The fest had been extremely impressive up to this point, but with Retro Grave's set, the first bump in the road appeared. This is an odd two-man outfit featuring none other than beloved Trouble drummer "Oly" Olsen on drums and vocals, along with a lone guitarist and no bassist. As much respect as I have for Oly, nothing about Retro Grave's set clicked at all. It got off to a very awkward start with Oly having trouble singing and playing drums at the same time. And sorry, having no bass player for a band such as this just does not work. Later in the night, Iron Man's Dee Calhoun said "If you wanna have heavy, you gotta have bass." There was no real bottom end to Retro Grave's performance and visually, the guitarist was as exciting as a file cabinet. Plus, the riffs just seemed too basic and simple for me. Olsen's drumming was strong and his vocals were OK, but this was just not a good set, especially being sandwiched between Argus and Las Cruces' killer jams.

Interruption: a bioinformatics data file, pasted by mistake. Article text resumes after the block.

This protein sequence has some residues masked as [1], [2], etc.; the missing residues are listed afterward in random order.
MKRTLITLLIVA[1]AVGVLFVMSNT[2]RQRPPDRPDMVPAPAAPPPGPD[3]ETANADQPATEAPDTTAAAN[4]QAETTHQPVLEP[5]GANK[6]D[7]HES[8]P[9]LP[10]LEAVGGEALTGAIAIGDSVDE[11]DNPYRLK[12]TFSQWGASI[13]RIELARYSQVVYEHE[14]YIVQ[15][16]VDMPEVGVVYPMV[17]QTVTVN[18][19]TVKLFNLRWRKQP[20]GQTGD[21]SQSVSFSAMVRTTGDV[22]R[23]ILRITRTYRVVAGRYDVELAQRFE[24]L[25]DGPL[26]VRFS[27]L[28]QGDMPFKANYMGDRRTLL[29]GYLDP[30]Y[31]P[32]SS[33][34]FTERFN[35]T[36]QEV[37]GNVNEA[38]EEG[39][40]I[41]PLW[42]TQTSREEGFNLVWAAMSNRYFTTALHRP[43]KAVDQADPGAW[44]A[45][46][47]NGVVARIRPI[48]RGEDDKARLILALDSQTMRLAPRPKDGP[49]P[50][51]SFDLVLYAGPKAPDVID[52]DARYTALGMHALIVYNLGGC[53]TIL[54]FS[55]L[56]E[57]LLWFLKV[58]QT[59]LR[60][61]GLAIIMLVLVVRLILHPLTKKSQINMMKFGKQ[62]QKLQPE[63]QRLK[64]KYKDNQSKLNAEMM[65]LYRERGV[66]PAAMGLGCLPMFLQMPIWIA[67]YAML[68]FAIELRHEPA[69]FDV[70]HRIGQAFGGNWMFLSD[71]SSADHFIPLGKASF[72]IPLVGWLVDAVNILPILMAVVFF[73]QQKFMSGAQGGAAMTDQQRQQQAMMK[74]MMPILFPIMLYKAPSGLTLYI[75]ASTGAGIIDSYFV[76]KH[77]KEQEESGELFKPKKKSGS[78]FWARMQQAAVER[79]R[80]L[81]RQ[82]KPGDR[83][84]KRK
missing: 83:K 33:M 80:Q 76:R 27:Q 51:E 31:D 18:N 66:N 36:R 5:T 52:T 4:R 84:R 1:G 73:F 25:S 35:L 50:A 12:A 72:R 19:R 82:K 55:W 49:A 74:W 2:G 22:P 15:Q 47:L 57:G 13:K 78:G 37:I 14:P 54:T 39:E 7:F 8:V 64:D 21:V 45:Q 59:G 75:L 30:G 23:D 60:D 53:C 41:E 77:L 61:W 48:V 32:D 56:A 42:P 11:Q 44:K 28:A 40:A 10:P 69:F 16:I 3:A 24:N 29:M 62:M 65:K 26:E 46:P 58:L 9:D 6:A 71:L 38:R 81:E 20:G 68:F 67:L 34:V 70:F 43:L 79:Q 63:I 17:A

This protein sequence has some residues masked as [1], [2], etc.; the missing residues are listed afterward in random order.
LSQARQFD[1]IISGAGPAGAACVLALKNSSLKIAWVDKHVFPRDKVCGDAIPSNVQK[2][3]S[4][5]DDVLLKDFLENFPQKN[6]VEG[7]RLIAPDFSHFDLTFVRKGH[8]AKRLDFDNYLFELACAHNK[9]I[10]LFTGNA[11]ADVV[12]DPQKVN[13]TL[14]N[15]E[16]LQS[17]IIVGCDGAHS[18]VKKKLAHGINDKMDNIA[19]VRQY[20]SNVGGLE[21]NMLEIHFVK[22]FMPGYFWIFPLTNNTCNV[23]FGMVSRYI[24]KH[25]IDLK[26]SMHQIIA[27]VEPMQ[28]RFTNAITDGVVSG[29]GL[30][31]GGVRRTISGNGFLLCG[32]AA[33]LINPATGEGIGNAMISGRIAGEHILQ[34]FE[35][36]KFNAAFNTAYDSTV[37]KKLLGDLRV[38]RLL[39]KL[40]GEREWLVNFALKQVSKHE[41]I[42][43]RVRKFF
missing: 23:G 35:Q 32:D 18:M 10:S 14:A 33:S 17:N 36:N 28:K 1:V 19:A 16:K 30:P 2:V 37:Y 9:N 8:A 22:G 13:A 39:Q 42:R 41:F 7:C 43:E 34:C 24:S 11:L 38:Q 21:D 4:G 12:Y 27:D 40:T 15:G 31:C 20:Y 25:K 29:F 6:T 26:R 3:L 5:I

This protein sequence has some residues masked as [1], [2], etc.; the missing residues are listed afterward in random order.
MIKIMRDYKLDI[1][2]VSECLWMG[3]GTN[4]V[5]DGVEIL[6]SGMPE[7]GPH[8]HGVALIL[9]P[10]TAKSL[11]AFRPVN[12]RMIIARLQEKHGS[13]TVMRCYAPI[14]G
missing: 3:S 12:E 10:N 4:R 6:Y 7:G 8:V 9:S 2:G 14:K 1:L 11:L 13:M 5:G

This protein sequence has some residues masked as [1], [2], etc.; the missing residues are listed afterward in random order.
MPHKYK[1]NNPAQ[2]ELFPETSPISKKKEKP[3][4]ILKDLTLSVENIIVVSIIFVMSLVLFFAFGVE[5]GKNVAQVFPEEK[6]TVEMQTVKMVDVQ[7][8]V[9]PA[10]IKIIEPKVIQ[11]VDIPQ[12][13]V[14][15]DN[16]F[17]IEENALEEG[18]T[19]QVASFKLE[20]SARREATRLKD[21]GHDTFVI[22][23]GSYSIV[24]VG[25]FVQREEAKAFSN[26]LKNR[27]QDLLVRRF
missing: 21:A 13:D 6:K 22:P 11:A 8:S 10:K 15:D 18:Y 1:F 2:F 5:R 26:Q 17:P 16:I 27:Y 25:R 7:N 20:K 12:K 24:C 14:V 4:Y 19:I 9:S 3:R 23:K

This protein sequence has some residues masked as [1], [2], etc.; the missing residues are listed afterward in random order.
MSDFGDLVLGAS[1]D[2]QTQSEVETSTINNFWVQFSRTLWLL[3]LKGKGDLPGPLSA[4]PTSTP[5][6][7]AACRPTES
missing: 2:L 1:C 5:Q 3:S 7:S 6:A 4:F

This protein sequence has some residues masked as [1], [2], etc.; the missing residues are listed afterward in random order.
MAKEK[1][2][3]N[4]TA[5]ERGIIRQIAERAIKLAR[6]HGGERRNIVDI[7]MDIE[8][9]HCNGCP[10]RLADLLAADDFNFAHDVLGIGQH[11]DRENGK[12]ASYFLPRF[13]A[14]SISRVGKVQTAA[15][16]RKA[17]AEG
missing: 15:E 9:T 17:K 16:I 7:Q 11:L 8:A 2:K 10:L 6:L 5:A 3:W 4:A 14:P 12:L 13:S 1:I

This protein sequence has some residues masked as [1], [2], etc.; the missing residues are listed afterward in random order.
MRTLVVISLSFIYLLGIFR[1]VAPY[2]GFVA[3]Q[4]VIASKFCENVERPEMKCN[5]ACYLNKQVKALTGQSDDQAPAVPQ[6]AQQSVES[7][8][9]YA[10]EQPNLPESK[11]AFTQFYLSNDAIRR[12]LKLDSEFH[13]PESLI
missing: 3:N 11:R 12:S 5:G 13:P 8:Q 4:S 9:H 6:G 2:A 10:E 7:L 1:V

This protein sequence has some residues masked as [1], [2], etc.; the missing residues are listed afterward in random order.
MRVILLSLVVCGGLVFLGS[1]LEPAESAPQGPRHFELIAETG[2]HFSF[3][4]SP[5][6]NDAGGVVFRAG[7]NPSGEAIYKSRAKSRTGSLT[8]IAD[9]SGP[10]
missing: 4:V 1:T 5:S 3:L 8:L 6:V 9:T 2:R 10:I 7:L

Las Cruces is a name I'd heard for many years in the doom/stoner underground, but somehow I never got around to hearing them. Well, my eyes got opened in a big hurry because these dudes blew the crowd away from the get-go with a performance I can only call fierce. You won't see too many bands with this energy level at a festival dedicated to doom music. Even during the slower songs, these Texans let it all hang out. They played a real mixture of styles from nasty Southern-fried sludge to very slow tank-like dirges, hitting all points in between. Throughout it all, there is just a certain attitude that reeks of beer, dust and diesel...Texas, in other words. This is even more impressive considering that vocal duties are handled by drummer Paul DeLeon. The big man put on a clinic of how to combine energetic, melodic vocals with hard-hitting sticksmanship. Set highlight had to be the song "Behemoth", which had everybody singing along.